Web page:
West Coast terminal deal follows brief lockout

Employees at west coast shipping terminals in Vancouver and Prince Rupert will return to work this afternoon, ending a brief lock out that took effect at 8 a.m. this morning.

The British Columbia Maritime Employers Association (BCMEA), which represents west coast shipping companies and terminal operators, announced earlier today that it has reached a tentative labour agreement with the International Longshore & Warehouse Union-Canada (ILWU.)

“The British Columbia Maritime Employers Association and ILWU-Canada are pleased to advise they have come to a tentative agreement that will continue to allow all B.C. ports to be a competitive, efficient and reliable gateway for the benefit of all Canadians. The tentative agreement is subject to ratification,” the BCMEA said in a statement released to media just before 11 a.m. (PDT).

“Effective immediately, the lockout across the B.C. waterfront has been lifted and operations are set to resume for the 1630 shift on Thursday, May 30, 2019.”

Jeff Scott, board chair for the BCMEA, said the agreement, once ratified, will secure a positive long-term outlook for trade and operations at BCMEA terminals.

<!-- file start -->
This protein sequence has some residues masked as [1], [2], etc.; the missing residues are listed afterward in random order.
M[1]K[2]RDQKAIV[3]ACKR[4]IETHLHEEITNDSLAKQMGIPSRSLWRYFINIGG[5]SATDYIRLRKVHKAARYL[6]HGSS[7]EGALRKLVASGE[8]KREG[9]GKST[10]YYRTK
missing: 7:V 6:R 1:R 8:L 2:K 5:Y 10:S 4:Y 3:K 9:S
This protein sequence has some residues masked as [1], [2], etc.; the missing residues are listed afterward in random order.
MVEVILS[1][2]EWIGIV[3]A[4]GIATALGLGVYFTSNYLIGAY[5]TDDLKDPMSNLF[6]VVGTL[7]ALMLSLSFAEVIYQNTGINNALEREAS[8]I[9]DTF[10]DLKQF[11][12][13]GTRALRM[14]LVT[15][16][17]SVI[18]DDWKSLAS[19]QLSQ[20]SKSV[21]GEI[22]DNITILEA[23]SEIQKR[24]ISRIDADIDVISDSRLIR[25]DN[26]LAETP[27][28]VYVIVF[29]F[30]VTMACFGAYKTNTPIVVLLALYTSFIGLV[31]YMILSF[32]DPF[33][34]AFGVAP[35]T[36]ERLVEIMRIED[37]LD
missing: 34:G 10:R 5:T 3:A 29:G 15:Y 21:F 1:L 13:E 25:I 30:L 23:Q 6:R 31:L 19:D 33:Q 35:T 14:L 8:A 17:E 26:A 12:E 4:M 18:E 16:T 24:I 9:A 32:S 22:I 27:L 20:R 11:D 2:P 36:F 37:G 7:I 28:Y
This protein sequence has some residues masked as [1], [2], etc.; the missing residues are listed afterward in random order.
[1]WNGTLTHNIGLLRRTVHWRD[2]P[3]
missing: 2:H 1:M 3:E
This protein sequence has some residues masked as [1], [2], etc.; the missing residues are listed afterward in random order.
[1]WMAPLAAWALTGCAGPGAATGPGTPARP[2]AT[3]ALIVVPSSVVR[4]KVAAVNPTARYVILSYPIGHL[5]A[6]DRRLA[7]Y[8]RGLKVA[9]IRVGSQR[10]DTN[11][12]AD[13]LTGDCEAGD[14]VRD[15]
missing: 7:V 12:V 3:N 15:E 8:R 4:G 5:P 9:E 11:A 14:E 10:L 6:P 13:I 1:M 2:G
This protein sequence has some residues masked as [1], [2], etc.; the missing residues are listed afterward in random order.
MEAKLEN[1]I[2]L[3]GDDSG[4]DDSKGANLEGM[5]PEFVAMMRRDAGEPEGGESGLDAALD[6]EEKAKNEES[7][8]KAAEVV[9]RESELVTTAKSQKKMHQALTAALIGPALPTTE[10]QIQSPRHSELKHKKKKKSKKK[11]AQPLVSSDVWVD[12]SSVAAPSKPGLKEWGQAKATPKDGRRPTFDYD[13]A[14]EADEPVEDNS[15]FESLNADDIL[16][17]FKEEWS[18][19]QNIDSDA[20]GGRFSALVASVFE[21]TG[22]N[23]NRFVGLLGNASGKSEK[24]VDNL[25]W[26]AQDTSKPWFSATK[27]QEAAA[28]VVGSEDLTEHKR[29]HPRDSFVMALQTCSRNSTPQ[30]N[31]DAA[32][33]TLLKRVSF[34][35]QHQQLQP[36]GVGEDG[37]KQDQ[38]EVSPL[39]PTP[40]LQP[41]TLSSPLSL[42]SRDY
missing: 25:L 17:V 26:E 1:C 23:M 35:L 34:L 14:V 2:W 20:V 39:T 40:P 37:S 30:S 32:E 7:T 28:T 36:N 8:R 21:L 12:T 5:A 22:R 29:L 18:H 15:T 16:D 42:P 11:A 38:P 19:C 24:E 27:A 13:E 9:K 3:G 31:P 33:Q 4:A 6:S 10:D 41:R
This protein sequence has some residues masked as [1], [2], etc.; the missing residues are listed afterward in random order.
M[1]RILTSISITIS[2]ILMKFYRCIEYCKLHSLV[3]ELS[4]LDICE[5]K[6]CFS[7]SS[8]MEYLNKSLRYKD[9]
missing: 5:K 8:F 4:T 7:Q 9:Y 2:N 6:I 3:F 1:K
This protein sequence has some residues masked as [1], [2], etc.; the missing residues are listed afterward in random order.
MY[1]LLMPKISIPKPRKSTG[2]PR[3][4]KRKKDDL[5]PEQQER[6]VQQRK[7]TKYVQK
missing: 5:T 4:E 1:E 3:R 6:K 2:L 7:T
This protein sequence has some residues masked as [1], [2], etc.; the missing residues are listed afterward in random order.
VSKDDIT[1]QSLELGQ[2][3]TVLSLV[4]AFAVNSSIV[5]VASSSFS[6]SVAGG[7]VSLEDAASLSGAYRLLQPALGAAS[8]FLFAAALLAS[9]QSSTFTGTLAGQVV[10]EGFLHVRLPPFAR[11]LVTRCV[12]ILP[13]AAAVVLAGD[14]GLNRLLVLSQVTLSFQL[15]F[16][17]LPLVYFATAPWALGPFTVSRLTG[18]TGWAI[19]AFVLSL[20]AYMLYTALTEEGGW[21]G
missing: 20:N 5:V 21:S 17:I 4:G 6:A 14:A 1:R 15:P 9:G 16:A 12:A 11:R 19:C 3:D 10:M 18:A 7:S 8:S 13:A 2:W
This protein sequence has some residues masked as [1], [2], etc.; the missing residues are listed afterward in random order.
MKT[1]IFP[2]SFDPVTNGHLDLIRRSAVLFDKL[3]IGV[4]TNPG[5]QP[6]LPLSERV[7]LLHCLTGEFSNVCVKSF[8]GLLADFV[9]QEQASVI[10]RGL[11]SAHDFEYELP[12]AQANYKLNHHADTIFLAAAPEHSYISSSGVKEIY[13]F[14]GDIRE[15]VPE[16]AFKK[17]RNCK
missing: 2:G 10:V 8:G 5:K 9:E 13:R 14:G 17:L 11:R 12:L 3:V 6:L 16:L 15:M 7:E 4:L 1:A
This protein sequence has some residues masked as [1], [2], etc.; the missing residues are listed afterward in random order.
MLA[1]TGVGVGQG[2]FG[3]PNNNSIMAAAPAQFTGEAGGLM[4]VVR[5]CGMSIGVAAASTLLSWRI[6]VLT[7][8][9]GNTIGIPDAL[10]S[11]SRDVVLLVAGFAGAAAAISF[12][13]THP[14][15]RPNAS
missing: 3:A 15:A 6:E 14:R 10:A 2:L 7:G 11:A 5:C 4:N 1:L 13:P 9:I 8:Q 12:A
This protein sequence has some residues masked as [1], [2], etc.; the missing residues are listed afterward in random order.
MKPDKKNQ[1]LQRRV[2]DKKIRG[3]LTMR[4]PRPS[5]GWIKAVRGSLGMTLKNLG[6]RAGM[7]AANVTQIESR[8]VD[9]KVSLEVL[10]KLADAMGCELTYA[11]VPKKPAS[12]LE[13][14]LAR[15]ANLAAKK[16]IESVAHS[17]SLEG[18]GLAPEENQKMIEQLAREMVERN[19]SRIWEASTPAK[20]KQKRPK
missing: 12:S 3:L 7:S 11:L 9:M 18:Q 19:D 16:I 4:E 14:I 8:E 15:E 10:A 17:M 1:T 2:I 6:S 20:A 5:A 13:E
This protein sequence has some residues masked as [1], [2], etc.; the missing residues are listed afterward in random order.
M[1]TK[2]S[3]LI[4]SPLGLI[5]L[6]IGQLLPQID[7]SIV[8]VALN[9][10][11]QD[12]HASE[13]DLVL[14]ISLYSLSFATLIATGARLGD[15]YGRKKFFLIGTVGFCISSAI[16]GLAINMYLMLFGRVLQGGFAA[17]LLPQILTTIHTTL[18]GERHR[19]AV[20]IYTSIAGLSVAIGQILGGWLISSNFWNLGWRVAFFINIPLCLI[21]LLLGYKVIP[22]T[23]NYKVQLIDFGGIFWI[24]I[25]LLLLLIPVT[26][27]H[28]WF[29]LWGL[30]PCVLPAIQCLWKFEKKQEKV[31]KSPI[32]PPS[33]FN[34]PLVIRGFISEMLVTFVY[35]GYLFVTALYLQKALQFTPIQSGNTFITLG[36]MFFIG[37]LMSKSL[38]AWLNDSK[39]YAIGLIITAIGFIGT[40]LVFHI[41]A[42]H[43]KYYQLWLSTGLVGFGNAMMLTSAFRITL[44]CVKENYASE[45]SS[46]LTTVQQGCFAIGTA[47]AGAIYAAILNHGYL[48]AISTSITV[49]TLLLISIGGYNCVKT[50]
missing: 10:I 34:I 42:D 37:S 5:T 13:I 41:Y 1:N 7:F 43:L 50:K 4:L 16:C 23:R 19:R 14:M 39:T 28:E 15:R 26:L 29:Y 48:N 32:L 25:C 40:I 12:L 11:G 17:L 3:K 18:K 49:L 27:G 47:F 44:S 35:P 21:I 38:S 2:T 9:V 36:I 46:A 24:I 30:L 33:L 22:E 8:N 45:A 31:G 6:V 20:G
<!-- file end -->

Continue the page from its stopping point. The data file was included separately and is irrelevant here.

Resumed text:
“The lockout has been lifted and we look forward to getting operations back to normal,” he said.

ILWU workers have been working without a contract since March 31, 2018.

Earlier this month, union members voted 98 percent in favour of strike action in the event that a negotiated settlement was not reached.

The union later announced that it would take limited and targeted job action at a pair of west coast container terminals, beginning May 27.

The BCMEA responded by issuing notice of a lockout, which took effect early today.

Representatives from the ILWU were not immediately available for comment.

Contact brian.cross@producer.com

About the author

Markets at a glance

Copyright © 2019. All market data is provided by Barchart Market Data Solutions. Information is provided 'as is' and solely for informational purposes, not for trading purposes or advice. To see all exchange delays and terms of use, please see disclaimer.

explore

Stories from our other publications